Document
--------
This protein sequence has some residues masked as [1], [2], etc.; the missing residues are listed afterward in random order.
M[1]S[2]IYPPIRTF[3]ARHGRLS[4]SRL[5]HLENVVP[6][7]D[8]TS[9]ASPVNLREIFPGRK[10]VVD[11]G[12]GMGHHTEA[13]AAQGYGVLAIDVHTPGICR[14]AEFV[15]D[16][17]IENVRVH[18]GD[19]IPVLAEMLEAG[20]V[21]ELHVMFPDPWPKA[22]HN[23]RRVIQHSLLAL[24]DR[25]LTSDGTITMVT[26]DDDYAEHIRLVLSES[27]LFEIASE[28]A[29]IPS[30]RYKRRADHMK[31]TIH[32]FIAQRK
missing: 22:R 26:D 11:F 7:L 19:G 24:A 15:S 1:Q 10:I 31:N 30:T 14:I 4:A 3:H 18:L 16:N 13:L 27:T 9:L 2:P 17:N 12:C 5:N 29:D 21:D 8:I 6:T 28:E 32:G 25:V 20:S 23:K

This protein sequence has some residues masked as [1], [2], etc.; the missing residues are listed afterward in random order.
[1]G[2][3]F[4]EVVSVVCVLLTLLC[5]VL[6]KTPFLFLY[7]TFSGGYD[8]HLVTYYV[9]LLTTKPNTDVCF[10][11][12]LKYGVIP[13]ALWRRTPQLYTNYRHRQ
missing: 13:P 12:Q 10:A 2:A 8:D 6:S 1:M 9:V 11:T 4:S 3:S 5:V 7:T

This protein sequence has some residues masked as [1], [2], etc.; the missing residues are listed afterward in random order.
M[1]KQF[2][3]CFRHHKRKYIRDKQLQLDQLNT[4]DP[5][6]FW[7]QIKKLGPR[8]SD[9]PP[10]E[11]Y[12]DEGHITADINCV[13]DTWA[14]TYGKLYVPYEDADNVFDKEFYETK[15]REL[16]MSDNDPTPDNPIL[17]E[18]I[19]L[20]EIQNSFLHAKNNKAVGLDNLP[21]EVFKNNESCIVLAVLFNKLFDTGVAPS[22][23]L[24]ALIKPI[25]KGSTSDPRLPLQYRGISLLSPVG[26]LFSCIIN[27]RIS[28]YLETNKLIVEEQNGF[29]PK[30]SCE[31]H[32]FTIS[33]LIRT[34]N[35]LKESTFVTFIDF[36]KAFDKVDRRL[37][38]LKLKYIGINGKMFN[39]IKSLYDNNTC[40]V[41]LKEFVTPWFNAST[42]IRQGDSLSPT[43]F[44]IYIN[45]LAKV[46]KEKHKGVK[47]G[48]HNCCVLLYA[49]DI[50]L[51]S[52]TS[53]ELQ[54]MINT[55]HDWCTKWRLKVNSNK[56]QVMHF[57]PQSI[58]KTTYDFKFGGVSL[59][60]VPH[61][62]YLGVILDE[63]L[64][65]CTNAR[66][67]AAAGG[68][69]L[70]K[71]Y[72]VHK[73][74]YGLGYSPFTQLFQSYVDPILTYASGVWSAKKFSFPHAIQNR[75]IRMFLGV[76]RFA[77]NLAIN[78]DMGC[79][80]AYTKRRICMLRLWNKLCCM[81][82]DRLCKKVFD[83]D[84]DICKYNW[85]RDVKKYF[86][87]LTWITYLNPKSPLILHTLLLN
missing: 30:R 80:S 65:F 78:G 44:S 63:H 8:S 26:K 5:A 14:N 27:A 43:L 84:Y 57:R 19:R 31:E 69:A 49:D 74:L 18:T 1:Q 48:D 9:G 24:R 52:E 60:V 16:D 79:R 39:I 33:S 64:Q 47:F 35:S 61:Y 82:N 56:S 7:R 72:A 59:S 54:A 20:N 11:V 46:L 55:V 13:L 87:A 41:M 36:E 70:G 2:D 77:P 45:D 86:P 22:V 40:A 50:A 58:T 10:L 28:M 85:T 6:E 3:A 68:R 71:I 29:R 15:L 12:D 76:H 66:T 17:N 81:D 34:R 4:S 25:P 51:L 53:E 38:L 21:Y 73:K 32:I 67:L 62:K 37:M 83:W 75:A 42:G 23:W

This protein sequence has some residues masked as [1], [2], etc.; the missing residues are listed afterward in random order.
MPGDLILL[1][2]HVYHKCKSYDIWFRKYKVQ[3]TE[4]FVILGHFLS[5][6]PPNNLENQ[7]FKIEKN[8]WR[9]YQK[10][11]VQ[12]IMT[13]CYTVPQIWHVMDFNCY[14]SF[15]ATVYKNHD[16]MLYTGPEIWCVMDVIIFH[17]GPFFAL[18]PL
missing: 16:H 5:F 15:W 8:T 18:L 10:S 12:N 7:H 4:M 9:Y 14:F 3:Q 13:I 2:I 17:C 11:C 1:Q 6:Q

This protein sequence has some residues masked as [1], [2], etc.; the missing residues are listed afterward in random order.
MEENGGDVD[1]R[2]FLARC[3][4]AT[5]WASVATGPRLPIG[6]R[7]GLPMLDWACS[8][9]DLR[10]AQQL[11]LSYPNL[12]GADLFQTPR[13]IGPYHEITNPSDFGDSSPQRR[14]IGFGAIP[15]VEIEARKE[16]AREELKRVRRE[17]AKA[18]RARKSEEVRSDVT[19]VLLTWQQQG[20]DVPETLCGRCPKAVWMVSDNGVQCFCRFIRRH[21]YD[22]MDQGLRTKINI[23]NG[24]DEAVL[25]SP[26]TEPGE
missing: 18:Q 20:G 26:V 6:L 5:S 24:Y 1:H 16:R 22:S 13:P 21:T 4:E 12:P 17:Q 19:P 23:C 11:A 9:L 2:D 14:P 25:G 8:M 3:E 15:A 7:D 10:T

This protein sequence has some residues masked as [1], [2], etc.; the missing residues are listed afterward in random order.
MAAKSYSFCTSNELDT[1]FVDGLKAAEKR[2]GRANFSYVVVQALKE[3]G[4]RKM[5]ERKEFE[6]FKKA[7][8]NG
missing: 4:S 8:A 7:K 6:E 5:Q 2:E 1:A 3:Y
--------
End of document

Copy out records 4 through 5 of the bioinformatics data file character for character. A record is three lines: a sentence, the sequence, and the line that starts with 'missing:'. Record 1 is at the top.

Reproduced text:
This protein sequence has some residues masked as [1], [2], etc.; the missing residues are listed afterward in random order.
MPGDLILL[1][2]HVYHKCKSYDIWFRKYKVQ[3]TE[4]FVILGHFLS[5][6]PPNNLENQ[7]FKIEKN[8]WR[9]YQK[10][11]VQ[12]IMT[13]CYTVPQIWHVMDFNCY[14]SF[15]ATVYKNHD[16]MLYTGPEIWCVMDVIIFH[17]GPFFAL[18]PL
missing: 16:H 5:F 15:W 8:T 18:L 10:S 12:N 7:H 4:M 9:Y 14:F 3:Q 13:I 2:I 17:C 11:C 1:Q 6:Q

This protein sequence has some residues masked as [1], [2], etc.; the missing residues are listed afterward in random order.
MEENGGDVD[1]R[2]FLARC[3][4]AT[5]WASVATGPRLPIG[6]R[7]GLPMLDWACS[8][9]DLR[10]AQQL[11]LSYPNL[12]GADLFQTPR[13]IGPYHEITNPSDFGDSSPQRR[14]IGFGAIP[15]VEIEARKE[16]AREELKRVRRE[17]AKA[18]RARKSEEVRSDVT[19]VLLTWQQQG[20]DVPETLCGRCPKAVWMVSDNGVQCFCRFIRRH[21]YD[22]MDQGLRTKINI[23]NG[24]DEAVL[25]SP[26]TEPGE
missing: 18:Q 20:G 26:V 6:L 5:S 24:Y 1:H 16:R 22:S 13:P 21:T 4:E 12:P 17:Q 19:P 23:C 11:A 9:L 2:D 14:P 25:G 8:M 3:E 15:A 7:D 10:T